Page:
Stress challenge tests were done after four and eight weeks of CO2 treatment (at the 2, 15 and 25-30mg/l concentrations). This entailed netting six fish from each tank and constraining them for 10 minutes in the net (10 l) in a 300-l holding tank that received water from the original treatment. After a 30 minute recovery period in the 300-l tank, the fish were euthanized with a lethal dose of MS222 and blood and organs were sampled immediately.
Mean plasma cortisol levels in Atlantic salmon postsmolts after 4 weeks of exposure to either 2mg/L (low), 16 mg/L (medium) or 29 mg/L (high) of CO2 in flow-through sea water. Blue bars are effects of treatment only orange bars are after fish from each treatment have been challenged with an additional stressor (10 min net confinement).
High levels of CO2 not good
Their results indicted that SGR is negatively affected when PCO2 is increased from 29mg/l to 34mg/l for an eight-week period. After eight-weeks of CO2 treatment there was a linear relationship between increased CO2 in the water and regulatory responses in the blood. Concentrations of blood bicarbonate and pH increased with elevated ambient CO2, and blood chloride ions decreased.
After four weeks of CO2 treatment, concentration of the stress hormone cortisol were low and within reported resting values for salmonids (0-10 ng/ml) in the control group. At this time, fish from the high CO2 treatment (29mg/l) had significantly elevated levels indicating that CO2 might be a chronic stressor in post-smolt Atlantic salmon. A similar trend was observed after eight weeks, but no significant differences were detected. After the acute stress challenge test at both four and eight weeks, fish from all treatments had elevated plasma cortisol levels but no differences among treatments were observed.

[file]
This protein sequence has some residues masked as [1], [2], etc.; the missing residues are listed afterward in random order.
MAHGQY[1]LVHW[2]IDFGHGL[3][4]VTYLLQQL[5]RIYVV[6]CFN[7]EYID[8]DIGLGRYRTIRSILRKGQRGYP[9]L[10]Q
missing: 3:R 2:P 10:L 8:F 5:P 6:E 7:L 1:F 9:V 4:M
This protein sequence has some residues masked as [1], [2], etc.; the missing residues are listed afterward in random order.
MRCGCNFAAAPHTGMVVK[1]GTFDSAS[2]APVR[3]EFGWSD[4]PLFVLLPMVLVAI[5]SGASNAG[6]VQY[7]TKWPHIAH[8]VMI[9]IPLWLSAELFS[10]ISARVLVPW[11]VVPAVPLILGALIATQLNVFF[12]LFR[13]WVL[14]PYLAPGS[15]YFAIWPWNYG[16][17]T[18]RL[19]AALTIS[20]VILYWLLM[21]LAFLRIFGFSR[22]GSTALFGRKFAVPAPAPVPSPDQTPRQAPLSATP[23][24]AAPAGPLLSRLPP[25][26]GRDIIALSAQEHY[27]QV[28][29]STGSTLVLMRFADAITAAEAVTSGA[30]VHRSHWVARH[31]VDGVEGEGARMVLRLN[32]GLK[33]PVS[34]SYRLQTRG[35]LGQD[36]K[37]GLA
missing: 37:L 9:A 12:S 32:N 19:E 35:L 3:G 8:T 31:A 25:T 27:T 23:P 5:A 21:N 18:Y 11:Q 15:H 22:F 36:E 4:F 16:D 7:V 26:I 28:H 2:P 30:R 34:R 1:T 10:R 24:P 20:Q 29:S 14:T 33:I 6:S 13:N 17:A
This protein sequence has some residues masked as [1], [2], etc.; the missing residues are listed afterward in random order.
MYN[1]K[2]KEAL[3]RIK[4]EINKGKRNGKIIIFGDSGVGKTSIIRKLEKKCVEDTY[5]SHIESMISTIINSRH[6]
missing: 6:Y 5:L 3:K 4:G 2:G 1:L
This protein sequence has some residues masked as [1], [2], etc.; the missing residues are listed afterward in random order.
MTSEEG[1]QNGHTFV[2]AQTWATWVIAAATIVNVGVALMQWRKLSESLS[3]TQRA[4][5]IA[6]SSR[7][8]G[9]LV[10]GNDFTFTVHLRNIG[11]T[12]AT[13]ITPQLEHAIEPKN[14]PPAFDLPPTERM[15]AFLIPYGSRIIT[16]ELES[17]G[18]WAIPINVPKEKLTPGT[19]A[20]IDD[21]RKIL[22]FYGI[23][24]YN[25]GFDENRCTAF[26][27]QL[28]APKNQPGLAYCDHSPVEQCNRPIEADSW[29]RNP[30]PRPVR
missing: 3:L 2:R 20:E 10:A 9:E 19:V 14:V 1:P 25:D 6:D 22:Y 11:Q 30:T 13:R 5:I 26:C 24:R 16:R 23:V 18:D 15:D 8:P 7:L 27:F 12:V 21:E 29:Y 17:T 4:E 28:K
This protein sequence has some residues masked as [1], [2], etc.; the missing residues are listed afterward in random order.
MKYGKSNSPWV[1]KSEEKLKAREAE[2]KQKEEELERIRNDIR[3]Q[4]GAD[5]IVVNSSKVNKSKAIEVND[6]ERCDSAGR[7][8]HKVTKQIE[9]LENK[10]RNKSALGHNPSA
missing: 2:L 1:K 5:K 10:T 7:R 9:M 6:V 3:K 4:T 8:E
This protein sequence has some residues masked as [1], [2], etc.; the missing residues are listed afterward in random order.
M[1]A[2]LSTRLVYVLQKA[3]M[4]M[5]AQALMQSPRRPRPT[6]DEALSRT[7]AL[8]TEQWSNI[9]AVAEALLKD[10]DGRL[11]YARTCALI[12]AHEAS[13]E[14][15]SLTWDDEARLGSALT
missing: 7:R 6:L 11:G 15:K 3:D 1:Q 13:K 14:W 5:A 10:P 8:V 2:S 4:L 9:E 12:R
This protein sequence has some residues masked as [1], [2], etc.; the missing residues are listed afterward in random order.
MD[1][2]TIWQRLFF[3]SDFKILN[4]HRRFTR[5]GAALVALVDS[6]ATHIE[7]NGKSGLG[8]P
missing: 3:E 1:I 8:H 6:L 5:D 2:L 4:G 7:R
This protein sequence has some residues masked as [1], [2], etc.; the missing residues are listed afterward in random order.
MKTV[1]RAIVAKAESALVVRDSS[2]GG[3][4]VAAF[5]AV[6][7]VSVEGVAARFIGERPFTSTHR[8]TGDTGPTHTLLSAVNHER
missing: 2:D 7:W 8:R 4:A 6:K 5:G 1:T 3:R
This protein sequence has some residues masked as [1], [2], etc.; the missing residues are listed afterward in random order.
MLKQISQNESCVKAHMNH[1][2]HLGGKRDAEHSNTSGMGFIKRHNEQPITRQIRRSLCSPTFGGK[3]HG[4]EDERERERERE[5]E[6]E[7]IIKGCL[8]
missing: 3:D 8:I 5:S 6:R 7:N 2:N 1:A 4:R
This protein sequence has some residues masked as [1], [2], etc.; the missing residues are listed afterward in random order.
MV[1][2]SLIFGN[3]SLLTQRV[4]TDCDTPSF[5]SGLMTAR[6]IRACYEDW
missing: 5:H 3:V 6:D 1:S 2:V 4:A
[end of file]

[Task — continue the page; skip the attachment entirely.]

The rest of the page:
A similar trend was observed for another primary stress indicator, blood glucose. After eight weeks of exposure to CO2 an acute stress challenge increased blood glucose in the control and medium CO2 groups, but not in the high CO2 group, suggesting that a high CO2 level (29mg/l) reduces the capacity of post-smolts in sea water to mobilize energy resources and elicit a stress response when faced with an additional stressor.
These results suggest that growth rates of post-smolts in semi-closed sea systems are reduced by high CO2 levels and that even slight increases in concentration initiate a cascade of physiological regulatory responses that are energy-costly. Furthermore, the study clearly shows that CO2 affects the ability of post-smolts to respond to additional stressors.
The group plans to further explore the ability of post-smolts to adapt to sub-optimal water quality in semi-closed sea systems by looking at molecular stress markers in the brain.
Hatchery international acknowledges the assistance of Sara Calabrese in providing additional details of these experiments and for furnishing the illustrations. For more information contact her by email at: Sara.Calabrese@marineharvest.com.